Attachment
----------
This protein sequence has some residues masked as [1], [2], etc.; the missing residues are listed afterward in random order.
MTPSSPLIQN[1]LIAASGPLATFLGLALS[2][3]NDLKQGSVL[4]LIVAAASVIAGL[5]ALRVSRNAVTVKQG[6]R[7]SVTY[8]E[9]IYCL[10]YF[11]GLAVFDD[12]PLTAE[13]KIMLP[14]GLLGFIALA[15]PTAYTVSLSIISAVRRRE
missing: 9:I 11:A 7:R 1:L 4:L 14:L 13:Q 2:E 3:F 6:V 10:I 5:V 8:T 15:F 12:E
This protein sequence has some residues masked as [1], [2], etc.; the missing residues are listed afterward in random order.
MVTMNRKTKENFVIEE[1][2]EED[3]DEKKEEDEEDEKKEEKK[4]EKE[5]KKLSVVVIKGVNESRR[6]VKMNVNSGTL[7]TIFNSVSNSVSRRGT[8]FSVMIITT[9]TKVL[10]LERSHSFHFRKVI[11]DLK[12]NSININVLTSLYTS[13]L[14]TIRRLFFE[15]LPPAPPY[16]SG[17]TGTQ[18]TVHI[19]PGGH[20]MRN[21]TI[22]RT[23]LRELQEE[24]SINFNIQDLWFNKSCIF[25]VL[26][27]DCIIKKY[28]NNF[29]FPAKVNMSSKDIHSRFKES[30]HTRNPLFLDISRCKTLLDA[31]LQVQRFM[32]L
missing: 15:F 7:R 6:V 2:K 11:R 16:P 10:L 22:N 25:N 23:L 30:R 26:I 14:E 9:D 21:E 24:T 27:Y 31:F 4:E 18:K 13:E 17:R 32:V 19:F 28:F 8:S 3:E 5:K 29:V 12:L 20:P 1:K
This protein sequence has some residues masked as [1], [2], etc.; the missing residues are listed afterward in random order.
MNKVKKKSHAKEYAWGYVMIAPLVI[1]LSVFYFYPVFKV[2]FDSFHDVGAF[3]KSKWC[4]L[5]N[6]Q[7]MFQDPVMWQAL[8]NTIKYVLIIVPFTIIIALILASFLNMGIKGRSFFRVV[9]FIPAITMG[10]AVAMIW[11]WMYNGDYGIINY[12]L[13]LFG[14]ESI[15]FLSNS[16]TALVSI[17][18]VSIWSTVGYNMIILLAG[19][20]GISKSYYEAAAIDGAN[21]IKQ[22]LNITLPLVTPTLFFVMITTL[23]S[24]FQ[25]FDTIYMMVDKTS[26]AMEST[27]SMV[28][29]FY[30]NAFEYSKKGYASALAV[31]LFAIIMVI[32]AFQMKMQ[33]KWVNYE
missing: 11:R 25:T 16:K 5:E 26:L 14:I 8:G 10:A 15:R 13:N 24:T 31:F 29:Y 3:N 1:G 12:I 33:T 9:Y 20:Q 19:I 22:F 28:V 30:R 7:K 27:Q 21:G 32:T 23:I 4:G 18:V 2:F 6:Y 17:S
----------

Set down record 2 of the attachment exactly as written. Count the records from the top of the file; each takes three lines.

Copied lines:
This protein sequence has some residues masked as [1], [2], etc.; the missing residues are listed afterward in random order.
MVTMNRKTKENFVIEE[1][2]EED[3]DEKKEEDEEDEKKEEKK[4]EKE[5]KKLSVVVIKGVNESRR[6]VKMNVNSGTL[7]TIFNSVSNSVSRRGT[8]FSVMIITT[9]TKVL[10]LERSHSFHFRKVI[11]DLK[12]NSININVLTSLYTS[13]L[14]TIRRLFFE[15]LPPAPPY[16]SG[17]TGTQ[18]TVHI[19]PGGH[20]MRN[21]TI[22]RT[23]LRELQEE[24]SINFNIQDLWFNKSCIF[25]VL[26][27]DCIIKKY[28]NNF[29]FPAKVNMSSKDIHSRFKES[30]HTRNPLFLDISRCKTLLDA[31]LQVQRFM[32]L
missing: 15:F 7:R 6:V 2:K 11:R 16:P 10:L 22:N 25:N 23:L 30:R 26:I 14:E 9:D 21:E 24:T 27:Y 31:F 4:E 18:K 13:E 17:R 32:V 19:F 28:F 8:S 3:E 5:K 29:V 12:L 20:P 1:K